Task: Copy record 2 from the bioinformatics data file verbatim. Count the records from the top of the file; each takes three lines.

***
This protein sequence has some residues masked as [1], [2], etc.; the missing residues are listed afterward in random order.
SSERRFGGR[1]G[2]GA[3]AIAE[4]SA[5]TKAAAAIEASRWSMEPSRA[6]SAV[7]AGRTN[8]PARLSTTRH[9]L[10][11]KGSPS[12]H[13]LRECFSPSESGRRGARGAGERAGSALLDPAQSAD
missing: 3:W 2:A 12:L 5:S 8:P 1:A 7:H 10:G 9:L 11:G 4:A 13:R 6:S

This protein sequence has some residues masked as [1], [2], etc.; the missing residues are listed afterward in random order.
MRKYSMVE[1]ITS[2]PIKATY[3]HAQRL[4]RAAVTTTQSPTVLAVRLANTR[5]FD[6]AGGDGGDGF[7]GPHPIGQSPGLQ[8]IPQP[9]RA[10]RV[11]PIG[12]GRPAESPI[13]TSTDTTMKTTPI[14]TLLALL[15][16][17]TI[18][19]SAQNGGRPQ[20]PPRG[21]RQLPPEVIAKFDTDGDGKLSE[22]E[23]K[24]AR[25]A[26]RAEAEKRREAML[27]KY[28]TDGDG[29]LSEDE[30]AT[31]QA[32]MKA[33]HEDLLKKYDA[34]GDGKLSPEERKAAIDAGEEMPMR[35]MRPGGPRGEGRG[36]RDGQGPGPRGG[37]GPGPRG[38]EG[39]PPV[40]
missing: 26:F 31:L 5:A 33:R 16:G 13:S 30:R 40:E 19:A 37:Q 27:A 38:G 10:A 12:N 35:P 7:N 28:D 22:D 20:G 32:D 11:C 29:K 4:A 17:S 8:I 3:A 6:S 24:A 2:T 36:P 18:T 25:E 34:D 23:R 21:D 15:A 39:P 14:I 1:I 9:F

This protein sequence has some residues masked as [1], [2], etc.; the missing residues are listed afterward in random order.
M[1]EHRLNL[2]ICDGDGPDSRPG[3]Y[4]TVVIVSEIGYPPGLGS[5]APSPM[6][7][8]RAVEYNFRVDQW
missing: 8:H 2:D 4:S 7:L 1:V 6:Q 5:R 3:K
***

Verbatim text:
This protein sequence has some residues masked as [1], [2], etc.; the missing residues are listed afterward in random order.
MRKYSMVE[1]ITS[2]PIKATY[3]HAQRL[4]RAAVTTTQSPTVLAVRLANTR[5]FD[6]AGGDGGDGF[7]GPHPIGQSPGLQ[8]IPQP[9]RA[10]RV[11]PIG[12]GRPAESPI[13]TSTDTTMKTTPI[14]TLLALL[15][16][17]TI[18][19]SAQNGGRPQ[20]PPRG[21]RQLPPEVIAKFDTDGDGKLSE[22]E[23]K[24]AR[25]A[26]RAEAEKRREAML[27]KY[28]TDGDG[29]LSEDE[30]AT[31]QA[32]MKA[33]HEDLLKKYDA[34]GDGKLSPEERKAAIDAGEEMPMR[35]MRPGGPRGEGRG[36]RDGQGPGPRGG[37]GPGPRG[38]EG[39]PPV[40]
missing: 26:F 31:L 5:A 33:R 16:G 13:S 30:R 40:E 19:A 37:Q 27:A 38:G 10:A 12:N 35:P 7:N 28:D 22:D 20:G 32:D 11:C 29:K 4:A 17:S 8:I 3:A 6:S 24:A 2:T 36:P 18:T 25:E 34:D 23:R 21:D 15:A 39:P 14:I 1:I 9:F